RUC sergeant shot dead could have been saved if he was warned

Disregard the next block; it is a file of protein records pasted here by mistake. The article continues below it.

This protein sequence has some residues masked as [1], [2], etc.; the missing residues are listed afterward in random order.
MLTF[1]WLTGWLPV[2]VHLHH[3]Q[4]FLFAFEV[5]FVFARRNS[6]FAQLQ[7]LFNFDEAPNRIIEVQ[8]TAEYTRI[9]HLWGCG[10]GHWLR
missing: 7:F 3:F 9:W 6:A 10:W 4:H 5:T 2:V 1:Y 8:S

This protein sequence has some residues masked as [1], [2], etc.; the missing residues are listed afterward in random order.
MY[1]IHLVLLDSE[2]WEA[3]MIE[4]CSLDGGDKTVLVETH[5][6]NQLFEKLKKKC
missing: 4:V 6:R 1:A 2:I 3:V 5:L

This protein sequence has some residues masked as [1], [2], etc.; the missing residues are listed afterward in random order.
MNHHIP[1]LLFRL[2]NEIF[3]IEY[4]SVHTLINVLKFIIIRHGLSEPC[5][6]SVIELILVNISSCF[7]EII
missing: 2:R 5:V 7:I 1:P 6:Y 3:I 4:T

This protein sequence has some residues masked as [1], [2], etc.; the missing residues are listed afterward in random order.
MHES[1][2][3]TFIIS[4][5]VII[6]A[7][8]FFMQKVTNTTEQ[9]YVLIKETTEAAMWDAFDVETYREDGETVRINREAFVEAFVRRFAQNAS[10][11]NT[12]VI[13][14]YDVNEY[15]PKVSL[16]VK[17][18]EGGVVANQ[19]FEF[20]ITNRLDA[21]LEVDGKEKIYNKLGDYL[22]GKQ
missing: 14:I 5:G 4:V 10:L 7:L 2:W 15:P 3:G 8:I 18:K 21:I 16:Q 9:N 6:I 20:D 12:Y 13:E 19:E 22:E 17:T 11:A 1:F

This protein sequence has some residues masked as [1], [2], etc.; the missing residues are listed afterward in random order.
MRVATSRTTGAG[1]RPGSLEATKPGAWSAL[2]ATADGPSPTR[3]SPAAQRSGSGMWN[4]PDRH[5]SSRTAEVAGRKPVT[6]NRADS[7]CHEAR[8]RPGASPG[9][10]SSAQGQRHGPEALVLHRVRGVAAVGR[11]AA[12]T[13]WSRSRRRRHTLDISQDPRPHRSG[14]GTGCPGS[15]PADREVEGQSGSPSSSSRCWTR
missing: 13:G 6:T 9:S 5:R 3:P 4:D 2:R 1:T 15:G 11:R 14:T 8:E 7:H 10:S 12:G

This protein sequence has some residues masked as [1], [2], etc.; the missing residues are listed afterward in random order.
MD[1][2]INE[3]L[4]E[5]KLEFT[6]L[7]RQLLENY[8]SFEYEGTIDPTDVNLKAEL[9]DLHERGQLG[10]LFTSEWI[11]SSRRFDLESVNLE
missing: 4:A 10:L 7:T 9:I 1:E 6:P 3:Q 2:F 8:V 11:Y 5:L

first_imgSergeant Campbell should have been warned, which would have allowed him to vary his routine. Police could have mounted visible police patrols in the area and if necessary posted him to an area where the threat would have been diminished or removed. None of this was donePSNI Deputy Chief Constable Alistair Finlay said that the Ombudsman’s report “makes difficult reading”.“It is clear there were significant shortcomings in the RUC handling of information prior to the murder and in both subsequent police investigations into Sgt Campbell’s murder. And for that, I am truly sorry,” he said.More than 30 retired RUC officers provided information to the Police Ombudsman as part of the report but Finlay noted his disappointment that “a number of retired officers felt unable to engage with this Police Ombudsman’s investigation”.Read: Ombudsman finds ‘no evidence’ that RUC involved in murder attempt on Gerry Adams >Read: Gerry Adams: ‘Laissez faire’ comments reflect what is recorded by Smithwick Tribunal > THE MURDER OF a Catholic RUC officer in 1977 could have been prevented by senior officers a report by the North’s Police Ombudsman has concluded.The report into the death of Sergeant Joe Campbell has found that the RUC were aware of specific threats to his life but did not warn him about it.Futhermore, the report found that warnings about the threats were not passed on to detectives who investigated his subsequent murder.Sgt Campbell was shot on the evening of 25 February 1977 as he locked the main gates of the Cushendall Police Station in Co Antrim and died a short time later.In his report, Police Ombudsman Dr Michael Maguire said that senior police officers throughout the RUC were aware of documented concerns over Sgt Campbell’s life and “failed to act upon them”:last_img read more